Sunday, August 26, 2018

Sunday's show: The week in review with Bill Katz, the editor of Urgent Agenda

Guest:  Bill Katz, the editor of Urgent Agenda......RIP Senator McCain......A rough week for President Trump but will it change anything politically?.........The Democrats and the murder of a young woman by an illegal immigrant........North Korea.....Trump Derangement Syndrome and the sale of a home....Arrests in North Carolina over vandalism......Communist China influence in the US......Murders in London...........Dodgers vs Reds in first TV game 1939........and other stories........

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Sunday's video: Senator John McCain 1936-2018

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Sunday's video:  
Senator John McCain 1936-2018

New derangement syndrome, same as the old derangement syndrome

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Over the last day or so, I came across some stories from November 2007, or maybe the height of what we used to call Bush Derangement Syndrome.
It did not take long to realize that I’ve seen this movie before!
Remember the “bridge girls” who told us they didn’t vote for Bush?  The ladies were apparently speaking to the world and saying we “feel your pain” and understand your dislike for our president.
How did that turn out?  Well, Gitmo never closed, and President Obama lost 1,000 seats from coast to coast!
Remember the Dixie Chicks and all the marches and insults?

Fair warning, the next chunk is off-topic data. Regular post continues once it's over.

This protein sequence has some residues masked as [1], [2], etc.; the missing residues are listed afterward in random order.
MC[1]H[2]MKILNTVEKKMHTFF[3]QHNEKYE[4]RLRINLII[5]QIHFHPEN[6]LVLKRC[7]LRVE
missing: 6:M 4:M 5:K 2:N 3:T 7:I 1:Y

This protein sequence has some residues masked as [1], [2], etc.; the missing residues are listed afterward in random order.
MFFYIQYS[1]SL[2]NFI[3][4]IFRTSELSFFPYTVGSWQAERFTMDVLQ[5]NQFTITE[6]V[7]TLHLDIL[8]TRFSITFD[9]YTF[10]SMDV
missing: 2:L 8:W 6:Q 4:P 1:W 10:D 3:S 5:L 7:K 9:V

Back then, Dennis Prager summarized it beautifully this way:
Every day I see at least one car, usually more than one, sporting a bumper sticker that reads, “Buck Fush.”
Apparently, some of our fellow Americans on the left find this message to be profound and witty.
But it is not these individuals’ presence or absence of wit or profundity that interests me here – both are so obviously absent, no comments are necessary. 
It’s their contempt for society and their narcissism that demand commentary.
We will survive this nonsense known as Trump Derangement Syndrome just as we laugh now at “Buck Fush.”
Nevertheless, it speaks volumes about the immaturity of the left.  They’d rather say “F-U” than explain how they are going to pay for Medicare for All.
Or they support taxi-drivers but get around on Uber!
PS: You can listen to my show (Canto Talk) and follow me on Twitter.

November 2007: "NATIONAL REVIEW" endorsed Gov. Romney

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A post from November 2007:

This is a big one. 

Today, NATIONAL REVIEW, has endorsed Mitt Romney for president in 2008:
"Our guiding principle has always been to select the most conservative viable candidate.

In our judgment, that candidate is Mitt Romney, the former governor of Massachusetts.Unlike some other candidates in the race, Romney is a full-spectrum conservative: a supporter of free-market economics and limited government, moral causes such as the right to life and the preservation of marriage, and a foreign policy based on the national interest.While he has not talked much about the importance of resisting ethnic balkanization — none of the major candidates has — he supports enforcing the immigration laws and opposes amnesty. Those are important steps in the right direction."
You won't find a more conservative magazine than NATIONAL REVIEW. This is a big one for Gov. Romney. It follows on his excellent speech at Texas A&M and a professional performance at the Univision debate.

PS: You can listen to my show (Canto Talk) and follow me on Twitter.

The primaries and the 2018 mid-term elections with Barry Casselman